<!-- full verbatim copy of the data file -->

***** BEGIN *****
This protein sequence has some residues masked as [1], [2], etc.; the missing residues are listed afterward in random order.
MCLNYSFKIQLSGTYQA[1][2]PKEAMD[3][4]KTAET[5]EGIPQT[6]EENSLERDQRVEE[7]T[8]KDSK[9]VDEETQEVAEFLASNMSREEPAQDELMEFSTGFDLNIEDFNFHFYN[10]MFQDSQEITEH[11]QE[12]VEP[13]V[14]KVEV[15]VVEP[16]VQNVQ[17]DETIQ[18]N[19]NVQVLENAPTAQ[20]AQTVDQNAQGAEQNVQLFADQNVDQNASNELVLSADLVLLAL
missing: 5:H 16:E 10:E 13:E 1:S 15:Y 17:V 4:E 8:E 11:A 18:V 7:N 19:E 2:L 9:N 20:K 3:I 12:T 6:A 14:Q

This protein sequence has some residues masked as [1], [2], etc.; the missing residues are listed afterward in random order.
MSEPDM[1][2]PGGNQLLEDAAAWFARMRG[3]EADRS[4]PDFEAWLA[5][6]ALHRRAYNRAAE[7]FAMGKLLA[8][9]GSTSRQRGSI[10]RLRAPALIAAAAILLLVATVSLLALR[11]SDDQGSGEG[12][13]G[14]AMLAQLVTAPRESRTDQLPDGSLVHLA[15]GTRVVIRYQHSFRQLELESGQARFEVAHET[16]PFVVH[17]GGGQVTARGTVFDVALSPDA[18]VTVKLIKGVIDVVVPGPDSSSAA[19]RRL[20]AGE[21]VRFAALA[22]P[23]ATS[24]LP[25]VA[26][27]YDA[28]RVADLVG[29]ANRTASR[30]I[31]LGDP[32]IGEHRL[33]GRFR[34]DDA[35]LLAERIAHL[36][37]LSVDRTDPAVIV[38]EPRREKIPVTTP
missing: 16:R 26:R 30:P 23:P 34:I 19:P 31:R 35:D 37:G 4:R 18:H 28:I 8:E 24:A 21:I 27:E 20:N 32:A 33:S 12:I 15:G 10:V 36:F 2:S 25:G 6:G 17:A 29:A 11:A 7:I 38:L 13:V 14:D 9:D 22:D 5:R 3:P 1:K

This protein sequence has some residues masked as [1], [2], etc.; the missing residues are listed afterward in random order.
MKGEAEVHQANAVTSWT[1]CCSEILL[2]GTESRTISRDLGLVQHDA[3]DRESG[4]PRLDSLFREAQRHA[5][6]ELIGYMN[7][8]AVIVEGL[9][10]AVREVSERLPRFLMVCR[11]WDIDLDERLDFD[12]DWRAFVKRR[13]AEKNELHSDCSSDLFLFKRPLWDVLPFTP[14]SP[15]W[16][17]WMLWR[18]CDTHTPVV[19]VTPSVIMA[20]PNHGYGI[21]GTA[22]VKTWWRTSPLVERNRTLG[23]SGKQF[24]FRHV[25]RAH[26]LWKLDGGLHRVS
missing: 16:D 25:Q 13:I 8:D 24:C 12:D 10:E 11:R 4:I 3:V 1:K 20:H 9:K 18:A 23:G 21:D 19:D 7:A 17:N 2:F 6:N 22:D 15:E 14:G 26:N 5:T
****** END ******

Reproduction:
This protein sequence has some residues masked as [1], [2], etc.; the missing residues are listed afterward in random order.
MCLNYSFKIQLSGTYQA[1][2]PKEAMD[3][4]KTAET[5]EGIPQT[6]EENSLERDQRVEE[7]T[8]KDSK[9]VDEETQEVAEFLASNMSREEPAQDELMEFSTGFDLNIEDFNFHFYN[10]MFQDSQEITEH[11]QE[12]VEP[13]V[14]KVEV[15]VVEP[16]VQNVQ[17]DETIQ[18]N[19]NVQVLENAPTAQ[20]AQTVDQNAQGAEQNVQLFADQNVDQNASNELVLSADLVLLAL
missing: 5:H 16:E 10:E 13:E 1:S 15:Y 17:V 4:E 8:E 11:A 18:V 7:N 19:E 2:L 9:N 20:K 3:I 12:T 6:A 14:Q

This protein sequence has some residues masked as [1], [2], etc.; the missing residues are listed afterward in random order.
MSEPDM[1][2]PGGNQLLEDAAAWFARMRG[3]EADRS[4]PDFEAWLA[5][6]ALHRRAYNRAAE[7]FAMGKLLA[8][9]GSTSRQRGSI[10]RLRAPALIAAAAILLLVATVSLLALR[11]SDDQGSGEG[12][13]G[14]AMLAQLVTAPRESRTDQLPDGSLVHLA[15]GTRVVIRYQHSFRQLELESGQARFEVAHET[16]PFVVH[17]GGGQVTARGTVFDVALSPDA[18]VTVKLIKGVIDVVVPGPDSSSAA[19]RRL[20]AGE[21]VRFAALA[22]P[23]ATS[24]LP[25]VA[26][27]YDA[28]RVADLVG[29]ANRTASR[30]I[31]LGDP[32]IGEHRL[33]GRFR[34]DDA[35]LLAERIAHL[36][37]LSVDRTDPAVIV[38]EPRREKIPVTTP
missing: 16:R 26:R 30:P 23:P 34:I 19:P 31:R 35:D 37:G 4:R 18:H 28:I 8:E 24:A 21:I 27:E 20:N 32:A 33:S 12:I 15:G 10:V 36:F 2:S 25:G 6:G 17:A 29:A 11:A 7:I 38:L 13:V 14:D 9:D 22:D 5:R 3:P 1:K

This protein sequence has some residues masked as [1], [2], etc.; the missing residues are listed afterward in random order.
MKGEAEVHQANAVTSWT[1]CCSEILL[2]GTESRTISRDLGLVQHDA[3]DRESG[4]PRLDSLFREAQRHA[5][6]ELIGYMN[7][8]AVIVEGL[9][10]AVREVSERLPRFLMVCR[11]WDIDLDERLDFD[12]DWRAFVKRR[13]AEKNELHSDCSSDLFLFKRPLWDVLPFTP[14]SP[15]W[16][17]WMLWR[18]CDTHTPVV[19]VTPSVIMA[20]PNHGYGI[21]GTA[22]VKTWWRTSPLVERNRTLG[23]SGKQF[24]FRHV[25]RAH[26]LWKLDGGLHRVS
missing: 16:D 25:Q 13:I 8:D 24:C 12:D 10:E 11:R 4:I 3:V 1:K 20:H 9:K 18:A 23:G 21:D 19:D 7:A 17:N 2:F 6:N 22:D 15:E 14:G 26:N 5:T